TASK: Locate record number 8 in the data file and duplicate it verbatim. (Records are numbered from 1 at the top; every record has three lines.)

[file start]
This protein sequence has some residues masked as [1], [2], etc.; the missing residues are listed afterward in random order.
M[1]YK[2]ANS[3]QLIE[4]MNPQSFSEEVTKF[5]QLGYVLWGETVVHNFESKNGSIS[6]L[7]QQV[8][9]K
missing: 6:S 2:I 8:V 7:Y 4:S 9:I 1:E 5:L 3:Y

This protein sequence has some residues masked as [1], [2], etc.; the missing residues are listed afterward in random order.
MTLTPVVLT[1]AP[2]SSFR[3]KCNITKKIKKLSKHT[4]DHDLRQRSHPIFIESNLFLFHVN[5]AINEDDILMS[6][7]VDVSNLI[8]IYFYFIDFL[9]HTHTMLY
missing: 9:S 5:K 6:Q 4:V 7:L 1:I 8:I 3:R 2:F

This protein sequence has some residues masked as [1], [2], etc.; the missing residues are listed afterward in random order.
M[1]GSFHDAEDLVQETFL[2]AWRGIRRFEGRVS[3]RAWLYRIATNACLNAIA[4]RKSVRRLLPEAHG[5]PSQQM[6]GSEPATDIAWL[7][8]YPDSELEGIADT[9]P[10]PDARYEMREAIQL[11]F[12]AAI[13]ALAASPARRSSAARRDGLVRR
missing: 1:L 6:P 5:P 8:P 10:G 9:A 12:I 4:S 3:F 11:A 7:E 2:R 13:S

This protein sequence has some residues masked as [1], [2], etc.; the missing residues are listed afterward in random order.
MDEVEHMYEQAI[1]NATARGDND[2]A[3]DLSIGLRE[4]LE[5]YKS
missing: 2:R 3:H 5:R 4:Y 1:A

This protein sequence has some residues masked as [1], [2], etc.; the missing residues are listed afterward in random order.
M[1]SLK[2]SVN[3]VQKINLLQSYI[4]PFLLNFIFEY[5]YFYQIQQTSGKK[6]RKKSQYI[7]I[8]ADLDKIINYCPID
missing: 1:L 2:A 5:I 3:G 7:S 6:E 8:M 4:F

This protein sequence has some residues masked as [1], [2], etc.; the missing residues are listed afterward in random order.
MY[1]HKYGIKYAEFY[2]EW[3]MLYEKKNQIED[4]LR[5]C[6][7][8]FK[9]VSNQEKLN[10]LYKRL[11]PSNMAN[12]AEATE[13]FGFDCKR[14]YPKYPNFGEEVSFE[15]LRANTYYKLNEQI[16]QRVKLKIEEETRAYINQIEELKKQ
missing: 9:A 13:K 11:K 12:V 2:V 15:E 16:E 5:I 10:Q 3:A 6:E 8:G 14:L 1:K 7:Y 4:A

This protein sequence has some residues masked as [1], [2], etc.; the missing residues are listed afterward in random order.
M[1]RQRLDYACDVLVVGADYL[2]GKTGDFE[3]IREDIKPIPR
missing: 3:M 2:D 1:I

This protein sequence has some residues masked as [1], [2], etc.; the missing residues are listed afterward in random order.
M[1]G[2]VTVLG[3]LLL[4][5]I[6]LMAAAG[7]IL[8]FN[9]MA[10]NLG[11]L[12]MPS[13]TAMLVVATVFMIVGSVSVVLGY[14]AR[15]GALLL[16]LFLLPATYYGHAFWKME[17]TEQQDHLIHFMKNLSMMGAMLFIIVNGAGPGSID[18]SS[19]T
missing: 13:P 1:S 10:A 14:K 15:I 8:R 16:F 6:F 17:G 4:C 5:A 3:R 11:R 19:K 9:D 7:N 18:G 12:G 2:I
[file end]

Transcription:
This protein sequence has some residues masked as [1], [2], etc.; the missing residues are listed afterward in random order.
M[1]G[2]VTVLG[3]LLL[4][5]I[6]LMAAAG[7]IL[8]FN[9]MA[10]NLG[11]L[12]MPS[13]TAMLVVATVFMIVGSVSVVLGY[14]AR[15]GALLL[16]LFLLPATYYGHAFWKME[17]TEQQDHLIHFMKNLSMMGAMLFIIVNGAGPGSID[18]SS[19]T
missing: 13:P 1:S 10:A 14:K 15:I 8:R 16:F 6:F 17:G 4:C 5:A 3:R 11:R 19:K 9:D 7:N 18:G 12:G 2:I